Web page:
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Unity vs hypocrisy

By: 
Yusur Al-Bahrani

January 29, 2015

It is beyond imagination—millions of people, horified by violence, marching together in Paris on January 11. The message seemed to be clear: supporting freedom of expression. But the rally also exposed the hypocrisy of governments and politicians who claimed to be defending the right to freedom of speech in France, but suppressing dissent at home.
 
Authorities in France called it the largest mass rally in French history. Prior, during and weeks after the rally, the right to freedom of expression has been violated in several countries whose leaders participated in the march. Not only leaders of the world are guilty of hypocrisy, but international mainstream media is too. For instance, 2000 people killed in Nigeria were not enough to draw the world’s attention (including the Nigerian president) when compared to the Paris shootings.
 
“Je suis Charlie” was and is still the banner under which self acclaimed freedom of expression defenders are marching. There is no doubt that many of those millions mobilized around the issue have good intentions, but governments do not. Amongst the participants in Paris march: French President Francois Hollande, Israeli Prime Minister Benjamin Netanyahu, Palestinian Authority President Mahmoud Abbas, Bahraini Foreign Minister Khalid Al-Khalifa, King Abdullah II of Jordan, Egypt’s Foreign Minister Sameh Shoukry and several others from different parts of the world. Reports mentioned that Saudi officials also attended. It’s easy for them to support freedom of expression in France, while not implementing it in their own countries.
 
The participation of governments’ representatives under the banner of freedom of expression is outrageous. Reporters Without Borders condemned the presence of “predators” in Paris march. “It would be unacceptable if representatives of countries that silence journalists were to take advantage of the current outpouring emotion to try to improve their international image and then continue their repressive policies when they return home,” said Reporters Without Borders secretary general Christophe Deloire in a statement following the march.
 
Arab Spring
While many of the mentioned governments violate the right to freedom of expression, it is important to shed light on specific countries in the anniversary of the Arab Spring. Egypt is a place where journalists and bloggers are systematically jailed and persecuted. It is ranked 159 out of 180 countries in Reporters Without Borders’ press freedom index. French authorities did not attack the millions who participated in Paris march. But that was not the case with Egyptian protestors marking the fourth anniversary of the their revolution in January 25. They faced governments’ crackdown in which at least 20 were reportedly killed, including revolutionary socialist Shaimaa El Sabbagh.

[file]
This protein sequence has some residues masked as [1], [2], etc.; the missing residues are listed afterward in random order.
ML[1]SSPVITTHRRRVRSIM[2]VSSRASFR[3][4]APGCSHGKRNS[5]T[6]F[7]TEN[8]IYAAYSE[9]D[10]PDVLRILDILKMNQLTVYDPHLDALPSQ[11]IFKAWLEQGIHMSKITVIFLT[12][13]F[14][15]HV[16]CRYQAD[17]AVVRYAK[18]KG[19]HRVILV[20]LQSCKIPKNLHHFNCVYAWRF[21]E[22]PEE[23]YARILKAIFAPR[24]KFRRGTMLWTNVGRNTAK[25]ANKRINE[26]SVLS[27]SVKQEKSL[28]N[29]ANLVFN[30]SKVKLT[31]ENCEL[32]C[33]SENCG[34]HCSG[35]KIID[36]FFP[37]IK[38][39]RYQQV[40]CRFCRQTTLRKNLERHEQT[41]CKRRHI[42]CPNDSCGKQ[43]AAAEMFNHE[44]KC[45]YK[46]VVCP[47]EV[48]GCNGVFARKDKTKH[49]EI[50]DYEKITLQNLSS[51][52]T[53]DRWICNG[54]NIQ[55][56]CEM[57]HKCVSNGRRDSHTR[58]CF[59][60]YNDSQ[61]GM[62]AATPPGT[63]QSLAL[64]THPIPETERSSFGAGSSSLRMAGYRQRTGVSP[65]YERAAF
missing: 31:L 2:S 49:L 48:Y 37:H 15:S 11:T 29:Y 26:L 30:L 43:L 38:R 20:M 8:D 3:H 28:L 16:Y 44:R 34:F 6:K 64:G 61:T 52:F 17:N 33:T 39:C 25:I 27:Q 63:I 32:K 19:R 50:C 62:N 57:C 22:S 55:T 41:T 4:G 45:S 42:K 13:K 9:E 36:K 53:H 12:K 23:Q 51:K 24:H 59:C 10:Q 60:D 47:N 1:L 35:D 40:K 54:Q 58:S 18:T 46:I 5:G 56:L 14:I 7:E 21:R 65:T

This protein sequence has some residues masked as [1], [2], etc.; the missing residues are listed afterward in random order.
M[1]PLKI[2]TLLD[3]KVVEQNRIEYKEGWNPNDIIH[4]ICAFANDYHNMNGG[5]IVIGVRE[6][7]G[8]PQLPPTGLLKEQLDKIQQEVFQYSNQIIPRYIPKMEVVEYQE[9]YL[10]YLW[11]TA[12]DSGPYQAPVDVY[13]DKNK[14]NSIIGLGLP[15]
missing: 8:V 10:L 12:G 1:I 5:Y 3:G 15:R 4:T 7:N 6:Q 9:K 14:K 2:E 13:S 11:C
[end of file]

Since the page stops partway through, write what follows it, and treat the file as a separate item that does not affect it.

Bahrain and Saudi Arabia are other places where activists, journalists and protestors face ongoing attacks. Saudi authorities flog Raif Badawi for “insulting Islam” and sentenced pro-democracy Arab Spring supporter and faith leader Sheikh Nemer Al-Nemer to death. He faces imminent risk of beheading over his speeches, while Saudi officials participated in Paris march condemning extremism. Waleed Abu AlKhair, lawyer and human rights activist, remains detained in Saudi Arabia for peacefully exercising his right to freedom of expression. Several young peaceful pro-democracy activists and protestors have received severe sentences, including death. Many of the political prisoners, such as Al-Nemer, have been in solitary confinement for years. According to Amnesty International, citizens and foreigners in Saudi Arabia are banned from practicing their religions freely if they do not comply with the state’s doctrines. Women rights movements have also been facing oppression. 
 
Bahraini government punished human rights activist Nabeel Rajab for posting tweets and persecuted Al-Wefaq opposition party leader Shiekh Ali Salman for “inciting hatred against the regime.” Many other prisoners of conscience remain in prison, while the Bahraini revolution is marking its fourth anniversary on February 14.
 
The “Je suis Charlie” rally exposed governments and the international community during a time in which revolutionaries, pro-democracy protestors and those in solidarity are marking the fourth anniversary of the Arab Spring. While it is important to condemn acts of violence targeting journalists, writers and cartoonists, this should not be used a cover for governments’ acts of violence, oppression and repression. The struggle against oppression continues, but a large global mobilization is needed to give a message to those fighting for freedom of expression in the Arab region: we are in solidarity.

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